It’s been a long week of still being in the EU, dear readers, but we have finally reached the weekend. Here to inspire feelings of disgust, amusement and hope, Society Diary presents this week’s charity highlights.
Have we reached peak Peta?
Shock is a highly valuable marketing tool. Piers Morgan reminds of this on an almost hourly basis, whipping up outrage about vegan sausage rolls and valiantly defending masculinity’s right to be toxic. His profile is raised, and so is that of the companies that provoked him. It’s a win-win.
Charities and other non-profit organisations also have a history of using shock tactics, but Peta has gone too far this time. Way too far.
By combining the issues of veganism and toxic masculinity, they’ve produced a video so shocking, so putrid, that Diary is hesitant to present it for you dear reader. But we know you are not one to shy away from reality, so here it is in all its glory. But be warned that some things cannot be unseen:
“Traditional” masculinity is DEAD. The secret to male sexual stamina is veggies. pic.twitter.com/51DUsqzyO3— PETA (@peta) 16 January 2019
The message is that high cholesterol foods such as meat, eggs, and dairy products can cause erectile disfunction. According to Diary’s most trusted organ – no not that one – the Telegraph, a study published in The American Journal of Clinical Nutrition does indeed suggest that men who combine a regular workout routine with a fruit-rich diet of strawberries, blueberries, and apples can reduce their risk of developing erectile dysfunction by a “whopping” 20 per cent. Fair dos.
Anyway, back to the real issue here – that Morgan bloke. Twitter is fighting back against his faux outrage marketing plan. Joe.co.uk has superimposed his and Donald Trump’s face onto the video! Take that Morgan!
What’s that? You’re actually pleased because it gives you more publicity? Oh.”
Best friends fur ever
Amid the continued Brexit omnishambles in Parliament this week, a moment of respite was provided when a photo of Tory MP Sir Greg Knight holding hands with a cat was unearthed on Twitter.
Late last year, Knight attended Cats Protection’s annual Christmas Parliamentary Reception to celebrate the charity’s campaigning work.
The sweet image (above) over interspecies friendship is even more endearing if you watch Knight’s incredible campaign video from the 2017 general election (watch to the end).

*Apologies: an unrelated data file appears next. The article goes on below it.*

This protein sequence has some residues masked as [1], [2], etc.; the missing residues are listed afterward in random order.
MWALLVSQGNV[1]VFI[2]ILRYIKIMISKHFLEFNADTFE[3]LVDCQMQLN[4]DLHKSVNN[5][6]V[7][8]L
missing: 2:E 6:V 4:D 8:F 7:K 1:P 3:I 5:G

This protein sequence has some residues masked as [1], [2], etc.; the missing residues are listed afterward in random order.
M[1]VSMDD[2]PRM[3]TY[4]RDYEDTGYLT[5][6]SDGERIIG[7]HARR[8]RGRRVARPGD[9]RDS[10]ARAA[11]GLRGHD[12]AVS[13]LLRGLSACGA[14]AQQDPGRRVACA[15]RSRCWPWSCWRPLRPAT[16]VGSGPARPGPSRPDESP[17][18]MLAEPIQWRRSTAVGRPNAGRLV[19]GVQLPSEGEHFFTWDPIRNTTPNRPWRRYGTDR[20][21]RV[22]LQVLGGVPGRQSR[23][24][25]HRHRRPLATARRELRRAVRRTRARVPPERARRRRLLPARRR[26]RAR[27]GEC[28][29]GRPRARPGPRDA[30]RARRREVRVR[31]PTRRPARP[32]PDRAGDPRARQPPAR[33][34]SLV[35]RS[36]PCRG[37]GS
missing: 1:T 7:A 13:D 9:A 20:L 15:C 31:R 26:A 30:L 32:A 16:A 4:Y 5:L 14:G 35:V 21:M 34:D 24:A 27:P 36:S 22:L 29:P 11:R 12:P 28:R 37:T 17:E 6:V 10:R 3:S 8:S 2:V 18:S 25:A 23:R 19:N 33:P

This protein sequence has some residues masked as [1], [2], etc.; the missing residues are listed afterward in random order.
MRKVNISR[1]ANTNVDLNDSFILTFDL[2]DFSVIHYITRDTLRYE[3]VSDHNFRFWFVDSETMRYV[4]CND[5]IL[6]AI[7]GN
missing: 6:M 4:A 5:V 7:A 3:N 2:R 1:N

But as much as Diary is a fan of Knight’s recent output, it is deeply concerned that he is being lined up to follow in the Edwardian steps of Jacob Rees Mogg and Boris Johnson as a hilarious toff character that gains influence and then uses his platform to spread dangerous right-wing opinions.
However, Knight yesterday put out a statement calling for “A Better Brexit” so it looks like his rhetoric might need a bit of developing before he launches a bid for Prime Minister.
And finally, the latest Netflix show that absolutely everybody except Diary is addicted to has had a big impact on charities.
For those readers who have somehow also missed it, ‘Tidying Up With Marie Kondo’ appears to be a TV show about an expert helping people to tidy up.
That might sound like the least exciting premise for a show since Michael Portillo’s Great Railway Journeys, but Diary is persistently informed that it gives the viewer “all the feels”.
Kondo’s trademark is getting her useless hoarder guests to pick up each item of clothing they own and ask themselves if it “sparks joy” within them. This is quite different to Diary’s father’s evaluation method, which is to ask himself “does this have more than six pockets?”
Her other big tip is her “signature fold”, makes every item of clothing look like a ball of socks.
Nevertheless the show has taken the UK by storm and, according to the Huffington Post, has led to an upsurge in donations to charity shops.
This is happening for two reasons. One is obvious: Kondo fans inspired by the show are having a clear out and many of those are donating their unwanted clothes to charities. But the second reason is fantastic.
As Marc Spence, executive director of retail at Scope, told the paper: “Because these items are folded so neatly, more donations have been put into the donation bags than usual.”
Move over, Attenborough, Kondo’s signature fold is saving the planet by inspiring people to use fewer plastic bags than before.
Diary is now a convert and will spend the weekend holding its 15 Spurs replica tops in its hands and hoping at least one sparks something approaching joy.